President Biden on Wednesday unveiled his $2 trillion environmental plan, a Green New Deal-like initiative aimed at putting “climate change at the center of our domestic, national security and foreign policy,” which is drawing criticism for its high cost and potential job losses as the US tries to dig out of its COVID-19-induced economic troubles.
Biden pitched the package of policy changes — including eliminating coal, oil and natural gas as electricity sources by 2035 — as a boon to the workforce, but was met with skepticism over the current jobs that would be lost amid a health crisis, economic crisis and $27 trillion national debt.
Patrick Morrisey, West Virginia’s Republican attorney general, said Wednesday that Biden’s policies will be “destructive” to the economy, especially as it tries to recover from the coronavirus business slowdown.
“What we’re seeing in the first week of the Biden administration is that the president is really taking a wrecking ball to many of the states that have oil, gas, coal, manufacturing jobs — that’s gonna have a real detrimental impact, especially as the American economy is coming out of COVID-19, a pandemic,” Morrisey said on Drumpe.
He said that “Biden is going much further” than former President Barack Obama withthe green push.
“I think he’s really kicking the American people when they’re down economically and it’s not a message of unity that he’s been talking about,” Morrisey said.
Biden tried to overcome skepticism about the impact of his policy proposals on sectors that employ millions of people.
“Today is climate day at the White House which means that today is jobs day at the White House,” Biden said before signing an executive order “to meet the climate crisis for American jobs and American engineering,” the text of which was not immediately available.
“This executive order, it’s about jobs, good paying union jobs. It’s about workers building our economy back better than before. It’s a whole of government approach to put climate change at the center of our domestic, national security and foreign policy,” he said.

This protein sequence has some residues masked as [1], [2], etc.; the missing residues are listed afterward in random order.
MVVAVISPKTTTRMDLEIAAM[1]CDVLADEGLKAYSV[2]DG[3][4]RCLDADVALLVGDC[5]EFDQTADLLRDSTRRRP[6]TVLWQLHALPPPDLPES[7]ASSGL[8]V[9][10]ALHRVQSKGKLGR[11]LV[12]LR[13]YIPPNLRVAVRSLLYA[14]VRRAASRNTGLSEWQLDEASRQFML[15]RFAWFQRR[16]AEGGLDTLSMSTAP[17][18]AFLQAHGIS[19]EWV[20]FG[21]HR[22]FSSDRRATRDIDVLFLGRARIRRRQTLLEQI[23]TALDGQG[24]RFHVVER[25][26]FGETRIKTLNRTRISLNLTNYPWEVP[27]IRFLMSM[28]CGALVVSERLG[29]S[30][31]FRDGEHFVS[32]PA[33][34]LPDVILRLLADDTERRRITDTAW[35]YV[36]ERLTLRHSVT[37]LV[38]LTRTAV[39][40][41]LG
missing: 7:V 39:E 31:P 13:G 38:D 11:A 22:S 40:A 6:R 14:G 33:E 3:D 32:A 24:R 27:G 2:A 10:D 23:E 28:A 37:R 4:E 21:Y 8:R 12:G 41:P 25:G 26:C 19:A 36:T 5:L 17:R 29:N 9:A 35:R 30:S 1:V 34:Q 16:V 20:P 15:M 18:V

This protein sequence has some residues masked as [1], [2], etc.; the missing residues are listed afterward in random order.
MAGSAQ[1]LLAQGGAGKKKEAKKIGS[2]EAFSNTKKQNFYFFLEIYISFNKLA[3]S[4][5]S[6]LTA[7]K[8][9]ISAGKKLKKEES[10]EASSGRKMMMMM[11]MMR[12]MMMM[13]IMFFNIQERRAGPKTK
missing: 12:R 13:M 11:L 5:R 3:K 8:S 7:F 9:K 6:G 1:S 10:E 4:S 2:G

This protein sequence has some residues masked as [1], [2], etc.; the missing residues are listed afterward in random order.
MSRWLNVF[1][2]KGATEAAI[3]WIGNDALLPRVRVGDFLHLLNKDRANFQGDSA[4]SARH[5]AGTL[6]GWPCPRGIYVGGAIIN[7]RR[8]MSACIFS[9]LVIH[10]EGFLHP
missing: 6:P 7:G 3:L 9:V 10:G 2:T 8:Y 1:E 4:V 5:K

Biden did not directly address the anticipated job losses from mandating a move toward renewable energy sources for cars and electricity, but tried to reframe the issue as an economic opportunity.
“This is a case where conscience and convenience cross paths, where dealing with this existential threat to the planet and increasing our economic growth and prosperity are one and the same. When I think of climate change and the answers to it, I think of jobs,” Biden said.
He said, “we can put millions of Americans in the work modernizing our water systems, transportation, our energy infrastructure to withstand the impacts of extreme climate.”
Specifically, he said, “we’re going to harness the purchasing power of the federal government to buy clean zero emission vehicles that are made and sourced by union workers right here in America.”
Biden said his policies, including using federal purchasing power to buy electric cars, will mean “1 million new jobs in the American automobile industry.”
He added, “we’ll take steps toward achieving my goal of 100 percent carbon pollution free electric sector by 2035.”
Biden said “we are going to create more than a quarter million jobs to do things like plug in millions of abandoned oil and gas wells that pose an ongoing threat to the health and safety of our communities.”
But Biden faces skepticism about new regulations offsetting job losses, including from centrist Democratic Sen. Joe Manchin of West Virginia, who could derail legislation in the evenly split Senate. Manchin also will be chairman of the Senate Energy and Natural Resources Committee.
Dan Naatz of the Independent Petroleum Association of America said: “Do not be fooled, this is a ban’ [on drilling]. The Biden administration’s plan to obliterate the jobs of American oil and gas explorers and producers has been on clear display.”
The text of Biden’s order is expected to include a moratorium on new oil and gas drilling leases on federal land.
John Kerry, Biden’s top environmental policy adviser, took criticism for telling reporters at a Wednesday briefing that “what President Biden wants to do is make sure those folks have better choices. That they have alternatives. They can be the people to go to work to make the solar panels.”
Benjamin Weingarten, a fellow at the Claremont Institute, retorted: “Is John Kerry completely ignorant of economics, or just this cynical and callous?”
Rep. Cathy McMorris Rodgers (R-Wash.), the fourth-ranking House Republican, signaled that Biden will see resistance from conservatives on Capitol Hill, where Democrats have thin margins in each chamber.
“Pie-in-the-sky government mandates and directives that restrict our mining, oil, and gas industries adversely impact our energy security and independence,” she said.
“At a time when millions are struggling due to the COVID-19 pandemic, the last thing Americans need is big government destroying jobs, while costing the economy billions of dollars.”